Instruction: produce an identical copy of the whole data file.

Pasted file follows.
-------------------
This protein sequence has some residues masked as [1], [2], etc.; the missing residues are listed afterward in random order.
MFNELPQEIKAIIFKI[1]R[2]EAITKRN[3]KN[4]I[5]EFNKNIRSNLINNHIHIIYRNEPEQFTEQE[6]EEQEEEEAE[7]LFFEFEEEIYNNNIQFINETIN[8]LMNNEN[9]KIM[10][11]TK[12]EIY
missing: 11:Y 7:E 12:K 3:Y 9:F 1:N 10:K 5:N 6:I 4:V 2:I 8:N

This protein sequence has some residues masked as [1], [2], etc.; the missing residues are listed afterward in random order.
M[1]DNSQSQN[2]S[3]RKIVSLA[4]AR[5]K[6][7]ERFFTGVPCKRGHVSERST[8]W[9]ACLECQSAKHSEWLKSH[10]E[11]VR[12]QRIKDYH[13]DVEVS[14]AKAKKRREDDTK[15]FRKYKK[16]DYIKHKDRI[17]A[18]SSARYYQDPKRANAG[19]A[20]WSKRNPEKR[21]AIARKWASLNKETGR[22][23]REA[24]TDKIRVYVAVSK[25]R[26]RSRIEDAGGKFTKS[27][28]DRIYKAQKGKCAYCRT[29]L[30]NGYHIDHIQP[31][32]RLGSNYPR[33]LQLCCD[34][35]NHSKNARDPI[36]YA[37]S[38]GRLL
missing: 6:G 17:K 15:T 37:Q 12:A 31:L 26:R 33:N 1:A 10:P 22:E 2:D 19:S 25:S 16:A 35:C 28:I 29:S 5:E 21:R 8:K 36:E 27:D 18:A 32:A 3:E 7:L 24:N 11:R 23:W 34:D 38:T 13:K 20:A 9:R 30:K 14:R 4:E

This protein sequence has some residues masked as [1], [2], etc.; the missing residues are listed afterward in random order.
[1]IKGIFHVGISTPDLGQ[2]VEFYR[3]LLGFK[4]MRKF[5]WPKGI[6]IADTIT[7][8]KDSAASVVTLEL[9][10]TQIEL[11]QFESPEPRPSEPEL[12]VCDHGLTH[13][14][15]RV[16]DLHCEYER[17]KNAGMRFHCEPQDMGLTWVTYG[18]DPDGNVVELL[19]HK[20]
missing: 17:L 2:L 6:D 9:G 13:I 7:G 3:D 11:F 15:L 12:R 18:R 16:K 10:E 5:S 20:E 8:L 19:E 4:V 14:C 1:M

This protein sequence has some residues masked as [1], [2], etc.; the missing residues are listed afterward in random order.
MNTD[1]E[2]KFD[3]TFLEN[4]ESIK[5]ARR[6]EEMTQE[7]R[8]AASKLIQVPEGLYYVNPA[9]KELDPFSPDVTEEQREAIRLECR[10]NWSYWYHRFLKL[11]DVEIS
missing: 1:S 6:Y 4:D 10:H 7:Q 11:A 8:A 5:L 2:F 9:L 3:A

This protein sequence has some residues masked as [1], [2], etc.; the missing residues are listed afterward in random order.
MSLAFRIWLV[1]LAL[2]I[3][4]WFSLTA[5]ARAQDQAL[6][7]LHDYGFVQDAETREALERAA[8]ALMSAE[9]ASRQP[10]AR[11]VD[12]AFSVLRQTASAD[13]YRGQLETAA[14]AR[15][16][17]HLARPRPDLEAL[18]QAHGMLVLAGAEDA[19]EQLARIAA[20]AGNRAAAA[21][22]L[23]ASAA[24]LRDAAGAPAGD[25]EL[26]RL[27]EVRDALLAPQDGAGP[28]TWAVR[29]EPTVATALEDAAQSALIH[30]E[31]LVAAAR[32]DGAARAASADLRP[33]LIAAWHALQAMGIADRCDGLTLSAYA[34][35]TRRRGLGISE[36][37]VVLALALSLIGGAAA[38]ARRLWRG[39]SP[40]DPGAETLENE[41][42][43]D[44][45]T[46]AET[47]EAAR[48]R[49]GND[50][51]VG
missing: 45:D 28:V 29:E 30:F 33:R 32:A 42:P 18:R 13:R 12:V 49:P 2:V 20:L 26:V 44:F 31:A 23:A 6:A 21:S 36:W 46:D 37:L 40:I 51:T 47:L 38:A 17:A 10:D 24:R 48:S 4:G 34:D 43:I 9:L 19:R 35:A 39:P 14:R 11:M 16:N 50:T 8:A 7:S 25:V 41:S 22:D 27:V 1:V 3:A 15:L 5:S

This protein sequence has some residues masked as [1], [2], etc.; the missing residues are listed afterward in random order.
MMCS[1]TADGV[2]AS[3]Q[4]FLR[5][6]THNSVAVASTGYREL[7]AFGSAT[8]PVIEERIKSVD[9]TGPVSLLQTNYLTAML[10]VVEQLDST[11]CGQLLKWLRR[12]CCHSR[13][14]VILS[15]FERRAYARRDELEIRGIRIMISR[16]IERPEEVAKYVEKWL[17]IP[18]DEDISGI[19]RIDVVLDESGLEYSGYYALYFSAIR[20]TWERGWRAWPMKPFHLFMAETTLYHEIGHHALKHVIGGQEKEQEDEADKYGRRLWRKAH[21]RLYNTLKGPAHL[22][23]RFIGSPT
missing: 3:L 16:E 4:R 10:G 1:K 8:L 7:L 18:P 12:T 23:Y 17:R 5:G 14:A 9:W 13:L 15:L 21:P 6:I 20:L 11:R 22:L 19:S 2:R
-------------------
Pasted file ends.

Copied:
This protein sequence has some residues masked as [1], [2], etc.; the missing residues are listed afterward in random order.
MFNELPQEIKAIIFKI[1]R[2]EAITKRN[3]KN[4]I[5]EFNKNIRSNLINNHIHIIYRNEPEQFTEQE[6]EEQEEEEAE[7]LFFEFEEEIYNNNIQFINETIN[8]LMNNEN[9]KIM[10][11]TK[12]EIY
missing: 11:Y 7:E 12:K 3:Y 9:F 1:N 10:K 5:N 6:I 4:V 2:I 8:N

This protein sequence has some residues masked as [1], [2], etc.; the missing residues are listed afterward in random order.
M[1]DNSQSQN[2]S[3]RKIVSLA[4]AR[5]K[6][7]ERFFTGVPCKRGHVSERST[8]W[9]ACLECQSAKHSEWLKSH[10]E[11]VR[12]QRIKDYH[13]DVEVS[14]AKAKKRREDDTK[15]FRKYKK[16]DYIKHKDRI[17]A[18]SSARYYQDPKRANAG[19]A[20]WSKRNPEKR[21]AIARKWASLNKETGR[22][23]REA[24]TDKIRVYVAVSK[25]R[26]RSRIEDAGGKFTKS[27][28]DRIYKAQKGKCAYCRT[29]L[30]NGYHIDHIQP[31][32]RLGSNYPR[33]LQLCCD[34][35]NHSKNARDPI[36]YA[37]S[38]GRLL
missing: 6:G 17:K 15:T 37:Q 12:A 31:L 26:R 33:N 1:A 10:P 22:E 2:D 19:S 25:S 16:A 35:C 28:I 29:S 5:E 21:R 8:K 36:E 27:D 18:A 32:A 3:E 7:L 24:N 11:R 23:W 34:D 38:T 13:K 20:A 9:R 30:K 14:R 4:E

This protein sequence has some residues masked as [1], [2], etc.; the missing residues are listed afterward in random order.
[1]IKGIFHVGISTPDLGQ[2]VEFYR[3]LLGFK[4]MRKF[5]WPKGI[6]IADTIT[7][8]KDSAASVVTLEL[9][10]TQIEL[11]QFESPEPRPSEPEL[12]VCDHGLTH[13][14][15]RV[16]DLHCEYER[17]KNAGMRFHCEPQDMGLTWVTYG[18]DPDGNVVELL[19]HK[20]
missing: 17:L 2:L 6:D 9:G 13:I 7:G 3:D 11:F 15:L 12:R 18:R 16:K 10:E 5:S 20:E 8:L 19:E 4:V 14:C 1:M

This protein sequence has some residues masked as [1], [2], etc.; the missing residues are listed afterward in random order.
MNTD[1]E[2]KFD[3]TFLEN[4]ESIK[5]ARR[6]EEMTQE[7]R[8]AASKLIQVPEGLYYVNPA[9]KELDPFSPDVTEEQREAIRLECR[10]NWSYWYHRFLKL[11]DVEIS
missing: 1:S 6:Y 4:D 10:H 7:Q 11:A 8:A 5:L 2:F 9:L 3:A

This protein sequence has some residues masked as [1], [2], etc.; the missing residues are listed afterward in random order.
MSLAFRIWLV[1]LAL[2]I[3][4]WFSLTA[5]ARAQDQAL[6][7]LHDYGFVQDAETREALERAA[8]ALMSAE[9]ASRQP[10]AR[11]VD[12]AFSVLRQTASAD[13]YRGQLETAA[14]AR[15][16][17]HLARPRPDLEAL[18]QAHGMLVLAGAEDA[19]EQLARIAA[20]AGNRAAAA[21][22]L[23]ASAA[24]LRDAAGAPAGD[25]EL[26]RL[27]EVRDALLAPQDGAGP[28]TWAVR[29]EPTVATALEDAAQSALIH[30]E[31]LVAAAR[32]DGAARAASADLRP[33]LIAAWHALQAMGIADRCDGLTLSAYA[34][35]TRRRGLGISE[36][37]VVLALALSLIGGAAA[38]ARRLWRG[39]SP[40]DPGAETLENE[41][42][43]D[44][45]T[46]AET[47]EAAR[48]R[49]GND[50][51]VG
missing: 45:D 28:V 29:E 30:F 33:R 32:A 42:P 18:R 13:R 12:V 49:P 2:V 20:L 26:V 44:F 31:A 23:A 6:A 21:S 36:W 46:D 37:L 40:I 51:T 47:L 38:A 17:A 10:D 24:R 48:S 4:G 34:D 43:I 9:L 19:R 35:A 39:P 14:R 11:M 16:N 50:T 8:A 7:S 25:V 41:S 22:D 27:V 1:V 3:A 15:L 5:S

This protein sequence has some residues masked as [1], [2], etc.; the missing residues are listed afterward in random order.
MMCS[1]TADGV[2]AS[3]Q[4]FLR[5][6]THNSVAVASTGYREL[7]AFGSAT[8]PVIEERIKSVD[9]TGPVSLLQTNYLTAML[10]VVEQLDST[11]CGQLLKWLRR[12]CCHSR[13][14]VILS[15]FERRAYARRDELEIRGIRIMISR[16]IERPEEVAKYVEKWL[17]IP[18]DEDISGI[19]RIDVVLDESGLEYSGYYALYFSAIR[20]TWERGWRAWPMKPFHLFMAETTLYHEIGHHALKHVIGGQEKEQEDEADKYGRRLWRKAH[21]RLYNTLKGPAHL[22][23]RFIGSPT
missing: 3:L 16:E 4:R 10:G 1:K 8:L 7:L 18:P 12:T 23:Y 17:R 5:G 14:A 9:W 13:L 15:L 21:P 6:I 20:L 11:R 22:L 19:S 2:R